Worldwide, 4.8 billion people do not have access to safe, adequate surgical care and anaesthetic management. Surgical care has been deemed “the neglected child of global health,” a startling reminder of the disparities in health services. The provision of surgical interventions can avert 11% of the global burden of diseases and 1.5 million deaths each year. Many obstacles exist for low-income and middle-income countries (LMIC) to progress towards accessible surgical care.
The first challenge is delivering cost-effective surgical care despite financial constraints and political turmoil. Foreign aid was established to alleviate the financial burden and its contributions have been pivotal. However, based on the political climate in certain countries, funds are siphoned to government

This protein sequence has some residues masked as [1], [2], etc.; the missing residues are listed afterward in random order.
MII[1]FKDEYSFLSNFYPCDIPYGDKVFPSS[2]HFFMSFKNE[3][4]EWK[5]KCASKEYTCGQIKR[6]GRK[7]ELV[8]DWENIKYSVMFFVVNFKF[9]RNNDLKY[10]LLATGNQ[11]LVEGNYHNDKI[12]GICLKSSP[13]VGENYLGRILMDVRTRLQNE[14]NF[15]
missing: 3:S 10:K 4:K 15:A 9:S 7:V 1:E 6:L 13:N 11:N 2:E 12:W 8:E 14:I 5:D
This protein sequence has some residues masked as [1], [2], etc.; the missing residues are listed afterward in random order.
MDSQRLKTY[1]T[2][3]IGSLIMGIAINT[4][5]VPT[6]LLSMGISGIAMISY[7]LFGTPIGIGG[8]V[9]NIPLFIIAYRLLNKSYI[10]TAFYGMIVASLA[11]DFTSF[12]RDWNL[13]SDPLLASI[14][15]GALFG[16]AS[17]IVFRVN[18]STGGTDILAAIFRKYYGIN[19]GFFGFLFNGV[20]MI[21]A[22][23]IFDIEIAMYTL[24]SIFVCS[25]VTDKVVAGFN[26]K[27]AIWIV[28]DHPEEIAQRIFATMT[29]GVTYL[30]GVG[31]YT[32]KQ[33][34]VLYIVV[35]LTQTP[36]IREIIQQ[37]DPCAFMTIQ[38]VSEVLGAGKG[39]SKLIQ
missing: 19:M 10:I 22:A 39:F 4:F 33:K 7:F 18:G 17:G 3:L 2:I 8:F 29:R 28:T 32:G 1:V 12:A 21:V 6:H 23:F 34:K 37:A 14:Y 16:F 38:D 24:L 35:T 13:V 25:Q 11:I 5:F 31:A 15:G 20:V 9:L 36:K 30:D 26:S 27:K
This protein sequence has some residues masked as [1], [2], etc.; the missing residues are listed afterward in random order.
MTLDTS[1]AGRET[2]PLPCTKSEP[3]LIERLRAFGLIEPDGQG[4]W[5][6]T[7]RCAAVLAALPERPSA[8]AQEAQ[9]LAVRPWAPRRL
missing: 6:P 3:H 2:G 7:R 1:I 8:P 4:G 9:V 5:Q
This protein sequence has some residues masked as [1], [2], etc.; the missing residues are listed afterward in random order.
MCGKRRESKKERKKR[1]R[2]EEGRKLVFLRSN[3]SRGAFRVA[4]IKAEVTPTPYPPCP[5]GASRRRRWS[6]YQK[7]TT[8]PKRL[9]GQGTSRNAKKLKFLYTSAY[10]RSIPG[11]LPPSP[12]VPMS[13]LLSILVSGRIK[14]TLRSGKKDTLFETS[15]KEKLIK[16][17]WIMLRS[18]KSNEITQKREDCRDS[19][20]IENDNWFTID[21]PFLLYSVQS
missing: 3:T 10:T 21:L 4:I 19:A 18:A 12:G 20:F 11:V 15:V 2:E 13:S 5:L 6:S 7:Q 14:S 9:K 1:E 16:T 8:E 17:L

sectors other than healthcare. Moreover, the lack of infrastructure, equipment, and personnel in LMIC compound the issue. The other challenge is determining if surgery is as feasible and effective in comparison to non-surgical health interventions.
Surgical care is crucial, and this paper aims to understand the challenges that limit its stature in global health discussions. The presentation will address the influence of financing, infrastructure, workforce, service delivery, and information management on surgical care, and the current resolutions, such as humanitarian aid missions.
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